Travel frustrations? Negotiating can ease the way

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The winter travel season is rapidly approaching, and if it's anything like this past summer, travelers can expect to wait - and wait, and wait.

Big snowfalls at northern hubs across the US can often lead to flight cancellations and delays.

Frustrating? Sure.

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But you can ease that frustration if you know how to negotiate.

Air travelers faced with delays can get additional frequent-flier miles, free meals, an upgrade to first class, a free hotel room, or an upgrade to a suite.

Before you start to negotiate, remember that knowledge is power. "Knowing what your rights are can be a powerful tool when it comes to negotiating with the airlines," says John Hawks, executive director of the nonprofit Consumer Travel Rights Center (CTRC) in Lexington, Ky.

Mr. Hawks says travelers should become familiar with "Rule 240," which defines an airline's obligation to passengers when a flight is delayed or cancelled.

While this federal rule was phased out in the 1980s as America's airlines deregulated, major carriers have kept its spirit alive, including Rule 240 in their "contracts of carriage," with passengers.

But finding a copy of this document can be a daunting task. Hawks points out that airlines are supposed to have copies at the counter, but they rarely do. "Our attorney always asks ... and only twice, in years of travel, have the airlines been able to produce a copy," he says.

Copies of each airline's rules, however, can be found on the Web at www.my travelrights.com.

Once you know your rights, your chances of negotiating better compensation improve dramatically. Travel experts recommend that you don't whine about what an airline owes you. Instead, be diplomatic and work with the gate agent until you are both satisfied.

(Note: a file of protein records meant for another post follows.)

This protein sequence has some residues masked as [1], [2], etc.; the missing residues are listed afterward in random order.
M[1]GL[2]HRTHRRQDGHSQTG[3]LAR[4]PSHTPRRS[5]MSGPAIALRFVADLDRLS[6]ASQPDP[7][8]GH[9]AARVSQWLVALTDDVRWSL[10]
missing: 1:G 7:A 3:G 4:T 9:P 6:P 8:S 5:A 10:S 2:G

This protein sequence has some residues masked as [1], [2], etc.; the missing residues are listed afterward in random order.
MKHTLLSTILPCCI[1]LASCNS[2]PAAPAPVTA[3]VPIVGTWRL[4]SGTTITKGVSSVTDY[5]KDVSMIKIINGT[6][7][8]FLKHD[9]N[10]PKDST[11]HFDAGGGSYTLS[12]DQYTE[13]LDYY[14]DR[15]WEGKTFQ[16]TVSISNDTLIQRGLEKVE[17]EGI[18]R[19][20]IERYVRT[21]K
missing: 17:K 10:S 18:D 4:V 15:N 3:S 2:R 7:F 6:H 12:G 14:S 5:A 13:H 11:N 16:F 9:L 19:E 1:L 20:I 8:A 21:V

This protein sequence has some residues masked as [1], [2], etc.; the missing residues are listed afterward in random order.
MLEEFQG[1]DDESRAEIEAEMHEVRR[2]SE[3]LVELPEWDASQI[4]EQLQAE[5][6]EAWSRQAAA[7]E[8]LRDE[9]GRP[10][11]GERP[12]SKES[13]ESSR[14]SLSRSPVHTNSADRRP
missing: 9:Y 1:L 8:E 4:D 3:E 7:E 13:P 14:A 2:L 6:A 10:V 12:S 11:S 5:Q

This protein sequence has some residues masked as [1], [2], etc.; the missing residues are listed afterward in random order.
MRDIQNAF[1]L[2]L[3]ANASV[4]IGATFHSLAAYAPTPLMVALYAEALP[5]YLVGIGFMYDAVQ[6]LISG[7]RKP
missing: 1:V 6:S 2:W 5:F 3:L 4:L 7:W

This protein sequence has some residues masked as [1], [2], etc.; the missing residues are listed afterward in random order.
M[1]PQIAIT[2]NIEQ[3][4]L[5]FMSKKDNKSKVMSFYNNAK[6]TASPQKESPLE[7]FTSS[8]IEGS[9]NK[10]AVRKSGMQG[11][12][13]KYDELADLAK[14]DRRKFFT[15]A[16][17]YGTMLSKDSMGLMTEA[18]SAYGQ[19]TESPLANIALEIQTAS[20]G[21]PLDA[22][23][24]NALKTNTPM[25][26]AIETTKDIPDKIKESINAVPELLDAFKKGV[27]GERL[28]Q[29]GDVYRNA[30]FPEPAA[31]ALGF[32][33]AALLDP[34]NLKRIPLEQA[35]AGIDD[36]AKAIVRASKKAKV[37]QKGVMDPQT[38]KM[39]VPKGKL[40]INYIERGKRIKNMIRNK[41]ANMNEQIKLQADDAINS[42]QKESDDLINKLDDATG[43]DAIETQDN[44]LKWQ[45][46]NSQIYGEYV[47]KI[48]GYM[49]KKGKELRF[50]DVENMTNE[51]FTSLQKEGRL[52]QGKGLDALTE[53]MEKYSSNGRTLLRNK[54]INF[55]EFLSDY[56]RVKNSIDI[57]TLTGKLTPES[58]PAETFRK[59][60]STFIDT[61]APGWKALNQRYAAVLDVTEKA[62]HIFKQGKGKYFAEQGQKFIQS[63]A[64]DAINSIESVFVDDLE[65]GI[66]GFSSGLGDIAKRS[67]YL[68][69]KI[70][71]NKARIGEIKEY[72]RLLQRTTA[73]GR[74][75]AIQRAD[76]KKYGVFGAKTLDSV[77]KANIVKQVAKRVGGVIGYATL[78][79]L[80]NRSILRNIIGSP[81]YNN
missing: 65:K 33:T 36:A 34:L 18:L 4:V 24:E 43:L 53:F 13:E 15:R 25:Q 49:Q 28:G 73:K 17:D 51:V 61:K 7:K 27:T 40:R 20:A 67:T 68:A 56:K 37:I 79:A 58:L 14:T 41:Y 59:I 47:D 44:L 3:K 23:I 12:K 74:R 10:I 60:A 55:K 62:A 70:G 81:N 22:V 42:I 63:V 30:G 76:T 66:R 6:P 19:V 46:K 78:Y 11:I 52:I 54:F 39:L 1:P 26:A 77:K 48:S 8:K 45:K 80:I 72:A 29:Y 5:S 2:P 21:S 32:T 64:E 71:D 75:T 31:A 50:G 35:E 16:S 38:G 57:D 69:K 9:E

Some step-by-step negotiating advice offered by travel experts:

* Smile when you get to the gate agent, and immediately empathize - he is not enjoying the delay or cancellation anymore than you are.

Tell him you have observed how professionally he is dealing with the situation and would like to write a letter to the airline to commend him.

* Begin to negotiate by quietly asking what compensation the airline is offering. (Refer to your copy of Rule 240 beforehand, so you know what you can expect.)

After the agent says he will try and get you a seat on the next flight, thank him and politely ask for an upgrade to first class. If no upgrade is available, ask for a meal voucher to be used in the airport while you are waiting.

* If no seat is available until the next day, ask for a free room at an airport hotel. If the hotel is away from the airport, ask for round-trip cab fare and meal vouchers.

* If the agent cannot give you a hotel room, ask for cab fare to stay with a relative or friend, or request a blanket, pillow and cot - most major airports now have these for stranded passengers. Also ask for a complimentary toiletry kit - and don't forget those meal vouchers.

If a flight delay leads to a hotel stay, you may still have to negotiate with the hotel. At times, you'll discover no room is available, even though you have a confirmed reservation. Again, shrewd bargaining can turn this situation around.

Try to empathize. The person at the desk does not enjoy being the bearer of bad news. Ask if there is an upgraded room, or suite, that is open for the night, and ask if you can use that room until one in your price category is available.

"If the hotel cannot provide you with the quality of the room that you reserved, then you should get it free, or at a severe discount," says Budd Barmeyer, front-office manager at the Coronado Island Marriott Resort in San Diego.

And what if there are still absolutely no rooms? "At a minimum, [the hotel] should pay for your first night, and all transportation costs to an equivalent hotel," adds Mr. Barmeyer.

Also: Leverage your status as a member of a hotel's frequent guest program.

"I often go out of my way to stay at a Hilton so I can maintain my Diamond status," says Lance Totten, a field support manager for consulting firm C-Change Inc. in San Rafael, Calif.

"I travel at least 26 weeks a year," he says, "and my loyalty to Hilton goes a long way in helping me when there is a problem."

(c) Copyright 2000. The Christian Science Publishing Society

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